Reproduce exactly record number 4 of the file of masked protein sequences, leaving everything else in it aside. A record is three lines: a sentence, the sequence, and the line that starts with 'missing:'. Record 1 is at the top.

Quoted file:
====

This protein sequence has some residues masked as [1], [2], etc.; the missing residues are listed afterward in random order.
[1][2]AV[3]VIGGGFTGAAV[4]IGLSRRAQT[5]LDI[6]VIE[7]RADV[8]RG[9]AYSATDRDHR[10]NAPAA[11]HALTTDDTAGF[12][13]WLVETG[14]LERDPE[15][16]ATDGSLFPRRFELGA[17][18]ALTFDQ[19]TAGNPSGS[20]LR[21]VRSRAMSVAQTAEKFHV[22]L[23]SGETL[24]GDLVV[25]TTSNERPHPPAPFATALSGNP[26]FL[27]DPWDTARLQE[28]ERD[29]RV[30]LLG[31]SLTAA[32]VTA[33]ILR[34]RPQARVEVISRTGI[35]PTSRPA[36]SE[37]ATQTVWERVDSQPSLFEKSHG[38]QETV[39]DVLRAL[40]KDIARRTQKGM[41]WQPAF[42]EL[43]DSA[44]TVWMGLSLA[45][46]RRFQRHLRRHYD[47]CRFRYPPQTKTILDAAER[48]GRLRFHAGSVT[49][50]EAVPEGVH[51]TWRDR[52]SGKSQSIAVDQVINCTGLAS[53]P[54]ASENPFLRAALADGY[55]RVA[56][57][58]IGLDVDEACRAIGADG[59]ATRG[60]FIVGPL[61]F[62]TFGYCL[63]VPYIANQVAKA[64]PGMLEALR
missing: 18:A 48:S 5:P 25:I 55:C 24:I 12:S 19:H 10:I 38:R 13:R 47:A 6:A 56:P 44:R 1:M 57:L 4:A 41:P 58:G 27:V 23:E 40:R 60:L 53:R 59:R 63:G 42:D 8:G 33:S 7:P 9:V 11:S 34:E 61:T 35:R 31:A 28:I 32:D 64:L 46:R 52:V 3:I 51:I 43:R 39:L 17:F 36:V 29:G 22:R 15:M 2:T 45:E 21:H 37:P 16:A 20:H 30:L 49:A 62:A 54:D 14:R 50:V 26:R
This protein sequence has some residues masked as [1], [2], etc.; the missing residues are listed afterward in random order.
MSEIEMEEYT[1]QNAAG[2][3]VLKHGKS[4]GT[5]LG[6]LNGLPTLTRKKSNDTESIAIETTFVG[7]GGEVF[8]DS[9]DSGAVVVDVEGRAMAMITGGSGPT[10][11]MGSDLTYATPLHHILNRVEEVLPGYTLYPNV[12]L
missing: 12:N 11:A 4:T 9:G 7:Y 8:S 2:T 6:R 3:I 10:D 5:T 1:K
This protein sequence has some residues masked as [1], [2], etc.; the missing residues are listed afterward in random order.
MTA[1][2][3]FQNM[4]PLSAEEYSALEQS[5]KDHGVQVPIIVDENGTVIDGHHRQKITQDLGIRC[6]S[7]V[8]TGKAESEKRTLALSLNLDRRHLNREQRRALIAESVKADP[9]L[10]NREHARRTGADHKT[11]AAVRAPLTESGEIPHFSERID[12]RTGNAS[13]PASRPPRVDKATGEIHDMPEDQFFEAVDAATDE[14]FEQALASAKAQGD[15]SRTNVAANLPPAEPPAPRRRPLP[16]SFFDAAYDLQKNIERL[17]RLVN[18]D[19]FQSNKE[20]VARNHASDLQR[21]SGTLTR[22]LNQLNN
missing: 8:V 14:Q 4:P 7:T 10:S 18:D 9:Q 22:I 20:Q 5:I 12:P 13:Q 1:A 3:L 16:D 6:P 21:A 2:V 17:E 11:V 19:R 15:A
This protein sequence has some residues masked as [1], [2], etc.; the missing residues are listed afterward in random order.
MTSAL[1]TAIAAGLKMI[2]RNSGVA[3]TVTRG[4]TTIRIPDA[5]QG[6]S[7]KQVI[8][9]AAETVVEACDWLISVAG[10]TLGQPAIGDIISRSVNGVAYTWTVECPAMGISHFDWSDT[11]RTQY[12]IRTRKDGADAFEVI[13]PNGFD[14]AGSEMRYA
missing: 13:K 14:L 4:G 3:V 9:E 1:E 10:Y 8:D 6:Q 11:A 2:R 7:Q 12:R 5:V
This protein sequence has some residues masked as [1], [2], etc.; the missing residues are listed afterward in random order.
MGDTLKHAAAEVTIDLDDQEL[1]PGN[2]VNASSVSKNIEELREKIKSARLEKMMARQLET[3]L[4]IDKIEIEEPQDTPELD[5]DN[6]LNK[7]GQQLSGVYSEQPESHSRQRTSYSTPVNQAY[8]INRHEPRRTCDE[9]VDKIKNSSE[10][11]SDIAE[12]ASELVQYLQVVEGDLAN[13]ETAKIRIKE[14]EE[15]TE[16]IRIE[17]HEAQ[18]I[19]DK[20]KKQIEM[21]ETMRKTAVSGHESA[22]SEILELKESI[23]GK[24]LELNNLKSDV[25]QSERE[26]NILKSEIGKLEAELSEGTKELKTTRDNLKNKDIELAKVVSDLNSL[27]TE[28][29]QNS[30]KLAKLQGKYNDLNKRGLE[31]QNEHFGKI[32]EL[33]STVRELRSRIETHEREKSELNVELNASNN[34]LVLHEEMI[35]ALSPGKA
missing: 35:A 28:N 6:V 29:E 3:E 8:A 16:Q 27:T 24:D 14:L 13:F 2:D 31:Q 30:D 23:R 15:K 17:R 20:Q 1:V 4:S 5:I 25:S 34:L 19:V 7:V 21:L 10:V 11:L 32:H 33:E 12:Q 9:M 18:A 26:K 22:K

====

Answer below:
This protein sequence has some residues masked as [1], [2], etc.; the missing residues are listed afterward in random order.
MTSAL[1]TAIAAGLKMI[2]RNSGVA[3]TVTRG[4]TTIRIPDA[5]QG[6]S[7]KQVI[8][9]AAETVVEACDWLISVAG[10]TLGQPAIGDIISRSVNGVAYTWTVECPAMGISHFDWSDT[11]RTQY[12]IRTRKDGADAFEVI[13]PNGFD[14]AGSEMRYA
missing: 13:K 14:L 4:G 3:V 9:E 1:E 10:Y 8:D 6:Q 11:A 2:R 7:Q 12:R 5:V